Last year, I had the opportunity to meet Ann Barsi when I gave a presentation about FamilySearch.org to an Italian cultural group. She has spent 40 years extracting church records in her husband’s village of Pieve di Controne in Italy. These records go back more than 500 years! Ann has just published a book about the history of the area which includes genealogies of all of the original families. Anyone with roots in this village can email her and receive a family tree going back 10-12 generations!
I just had to write Ann’s story. Her work fills me with inspiration and her ability to access these records fills me with longing to be able to do this work for my Greek ancestors. With the help and enthusiasm of Gary’s cousin, David, we have done a similar work — we have been able to trace my husband’s Czech maternal line back to the 1600’s, also through church records in the Czech Archives.
It is possible to learn to read these old records in a foreign language. Ann did it, and I am learning to do it in Czech with David’s help. Truly, it is not impossible to build an ancestral line generation by generation, going back hundreds of years. The only impediment is lack of records.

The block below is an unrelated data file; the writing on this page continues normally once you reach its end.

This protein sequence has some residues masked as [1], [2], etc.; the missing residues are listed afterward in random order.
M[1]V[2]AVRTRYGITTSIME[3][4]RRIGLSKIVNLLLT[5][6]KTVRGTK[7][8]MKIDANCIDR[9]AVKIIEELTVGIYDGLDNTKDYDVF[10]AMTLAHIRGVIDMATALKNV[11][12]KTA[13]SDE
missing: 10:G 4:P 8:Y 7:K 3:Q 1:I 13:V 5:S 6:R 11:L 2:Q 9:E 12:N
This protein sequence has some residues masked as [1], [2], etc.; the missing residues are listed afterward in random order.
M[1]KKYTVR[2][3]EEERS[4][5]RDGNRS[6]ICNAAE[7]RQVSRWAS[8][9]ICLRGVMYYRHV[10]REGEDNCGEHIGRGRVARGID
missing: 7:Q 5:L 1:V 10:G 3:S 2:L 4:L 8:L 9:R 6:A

It is clear to all genealogists that access to religious records is a key component in successfully compiling accurate family trees. Whenever I have written to a Diocese in Greece to ask for information, I have received an immediate and courteous response. Their desire to be helpful is unquestioned and gratefully acknowledged. The problem lies in the fact that we cannot browse the records. We can ask for a specific birth or marriage information, but oftentimes this is unknown. Thus, having the capability to look, page by page, through the records is critical to success. Currently, this is not possible.
Our Jewish friends have a poignant phrase, filled with hope and joyful anticipation — someday in Jerusalem. I will never lose hope that someday I will be able to access church records to find my family through the centuries — someday in Greece!
I hope you enjoy reading about Ann’s work. It was a joy for me to interview her and write this article: Pieve di Controne.